Friday, 29 November 2013



Yet another found footage horror movie in which, unsurprisingly, the gimmick yet again refuses to work. As with all the other found footage horror movies (without exception) it looks cheap and ugly, with horrible camerawork, and yet again it makes no sense in terms of who filmed it, why, and how the footage has come to be available. If you are going to make the making of the film part of the film's own narrative, it has to hold up logically - so where did the film's music score come from? Where did recordings of Skype conference calls between hospitals and government organisations, police car video, closed circuit security tapes or mobile phone footage from private citizens come from?

The film can't really answer that: it frames all this material with an introduction and narration from a former TV news reporter remembering the events of three years ago, when a combination of nuclear pollution and steroid-infected chicken excrement from the local poultry farms has contaminated The Bay, and the town's water supply, with a mutated parasitic organism that eats its victims' flesh from the inside. The local hospital is inundated with dozens of citizens covered in boils and sores, spreading through the bodies as fast as the surgeons can amputate it away; others die in the streets....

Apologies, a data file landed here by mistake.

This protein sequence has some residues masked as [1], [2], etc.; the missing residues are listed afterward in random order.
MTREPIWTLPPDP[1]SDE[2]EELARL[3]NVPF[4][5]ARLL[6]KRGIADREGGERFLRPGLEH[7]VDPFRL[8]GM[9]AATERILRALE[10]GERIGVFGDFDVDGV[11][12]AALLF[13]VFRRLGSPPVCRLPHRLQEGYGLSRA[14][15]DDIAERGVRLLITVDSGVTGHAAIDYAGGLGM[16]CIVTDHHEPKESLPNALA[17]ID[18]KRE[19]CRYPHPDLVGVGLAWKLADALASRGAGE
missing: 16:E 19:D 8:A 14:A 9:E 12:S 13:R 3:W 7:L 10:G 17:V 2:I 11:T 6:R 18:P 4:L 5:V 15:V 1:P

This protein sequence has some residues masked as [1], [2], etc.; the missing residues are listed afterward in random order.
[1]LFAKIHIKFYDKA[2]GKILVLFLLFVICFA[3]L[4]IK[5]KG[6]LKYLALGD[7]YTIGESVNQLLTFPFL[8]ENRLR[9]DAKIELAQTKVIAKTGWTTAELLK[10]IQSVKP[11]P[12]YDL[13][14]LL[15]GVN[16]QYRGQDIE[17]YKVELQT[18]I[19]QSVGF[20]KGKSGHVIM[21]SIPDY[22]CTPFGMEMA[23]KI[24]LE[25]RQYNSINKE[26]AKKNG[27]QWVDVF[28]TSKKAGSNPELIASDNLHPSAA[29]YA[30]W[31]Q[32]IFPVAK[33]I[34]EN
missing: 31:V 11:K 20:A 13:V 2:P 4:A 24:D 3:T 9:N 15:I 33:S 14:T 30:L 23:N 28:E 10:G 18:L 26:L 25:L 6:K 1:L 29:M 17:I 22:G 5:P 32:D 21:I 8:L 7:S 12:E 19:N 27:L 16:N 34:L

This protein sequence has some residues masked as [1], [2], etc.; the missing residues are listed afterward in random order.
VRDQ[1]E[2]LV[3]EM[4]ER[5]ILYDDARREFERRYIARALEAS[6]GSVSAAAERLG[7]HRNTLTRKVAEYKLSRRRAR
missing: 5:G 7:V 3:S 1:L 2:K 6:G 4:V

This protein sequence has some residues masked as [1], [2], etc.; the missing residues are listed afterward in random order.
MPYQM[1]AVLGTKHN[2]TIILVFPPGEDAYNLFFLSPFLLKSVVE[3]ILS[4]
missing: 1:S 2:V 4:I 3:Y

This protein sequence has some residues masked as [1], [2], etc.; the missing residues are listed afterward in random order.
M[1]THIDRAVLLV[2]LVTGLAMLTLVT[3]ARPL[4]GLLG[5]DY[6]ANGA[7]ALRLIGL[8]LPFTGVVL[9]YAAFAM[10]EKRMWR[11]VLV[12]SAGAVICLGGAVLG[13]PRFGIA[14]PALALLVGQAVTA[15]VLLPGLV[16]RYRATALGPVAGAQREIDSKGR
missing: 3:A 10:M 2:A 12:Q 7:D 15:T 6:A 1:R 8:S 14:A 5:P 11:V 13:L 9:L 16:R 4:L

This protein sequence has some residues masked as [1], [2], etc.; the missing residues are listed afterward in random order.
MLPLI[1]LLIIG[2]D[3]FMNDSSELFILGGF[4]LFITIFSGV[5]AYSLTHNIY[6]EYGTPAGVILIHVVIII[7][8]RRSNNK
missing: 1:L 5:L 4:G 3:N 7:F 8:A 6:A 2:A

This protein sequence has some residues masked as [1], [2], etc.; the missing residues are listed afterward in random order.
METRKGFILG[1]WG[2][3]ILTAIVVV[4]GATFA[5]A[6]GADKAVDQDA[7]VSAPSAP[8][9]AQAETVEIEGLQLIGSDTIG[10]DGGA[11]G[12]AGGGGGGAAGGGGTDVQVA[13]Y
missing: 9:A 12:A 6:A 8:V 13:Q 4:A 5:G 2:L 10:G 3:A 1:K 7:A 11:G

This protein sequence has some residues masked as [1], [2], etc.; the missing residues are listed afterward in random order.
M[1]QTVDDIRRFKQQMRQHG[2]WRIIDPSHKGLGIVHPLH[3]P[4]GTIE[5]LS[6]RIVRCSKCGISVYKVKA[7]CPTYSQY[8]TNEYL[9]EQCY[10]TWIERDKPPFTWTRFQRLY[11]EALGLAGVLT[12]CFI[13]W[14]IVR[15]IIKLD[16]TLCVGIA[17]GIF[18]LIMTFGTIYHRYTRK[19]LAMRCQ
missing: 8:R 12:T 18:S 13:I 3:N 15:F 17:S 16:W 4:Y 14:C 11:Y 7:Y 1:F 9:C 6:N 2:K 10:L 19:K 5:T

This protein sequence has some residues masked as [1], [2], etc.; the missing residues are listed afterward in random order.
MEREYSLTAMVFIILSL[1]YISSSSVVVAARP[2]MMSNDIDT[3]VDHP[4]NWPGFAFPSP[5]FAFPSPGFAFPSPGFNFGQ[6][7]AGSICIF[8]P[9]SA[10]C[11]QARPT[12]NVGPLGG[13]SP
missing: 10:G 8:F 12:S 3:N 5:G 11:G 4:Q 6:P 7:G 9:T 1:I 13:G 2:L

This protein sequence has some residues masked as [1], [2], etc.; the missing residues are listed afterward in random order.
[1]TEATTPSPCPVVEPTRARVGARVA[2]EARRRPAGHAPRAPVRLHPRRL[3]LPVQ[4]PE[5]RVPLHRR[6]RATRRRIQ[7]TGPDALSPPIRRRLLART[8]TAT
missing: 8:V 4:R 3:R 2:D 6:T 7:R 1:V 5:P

Barry Levinson - who, remember, is a "proper" film director trying, successfully, to make a film that looks like it was shot by twelve-year-olds - has marshalled all this unverite footage into some kind of traditional narrative, intercutting the horror of the day with the video diaries of a couple of ecologists studying the catastrophic effects of pollution on the bay a few weeks previously. But there is nothing here that demanded a found-footage treatment, there is nothing that's more persuasive because of the undirected style. Hey, one of the producers is Oren Peli of the tiresome Paranormal Activity series: what do you expect? Instead, you're less convinced because you're constantly wondering how the material has been obtained. I don't buy the film's "claim" that the government confiscated everyone's cameras and then three years later someone Assanged it all to a subversive website, and it's all been downloaded from there and assembled into a "documentary".

If you've seen George Romero's original The Crazies, you know this kind of story can be done brilliantly without having to go through this laborious pretence of it being genuine footage. Even the inferior remake is way better than The Bay, and that's not counting cheery popcorn films like Outbreak, which is the full Hollywood studio treatment of essentially the same idea. They're all better films than this, because they are films and this isn't. There are a couple of nice jump moments, and the physical FX of the parasites and bugs are fine, but it's a chore plodding through it all.



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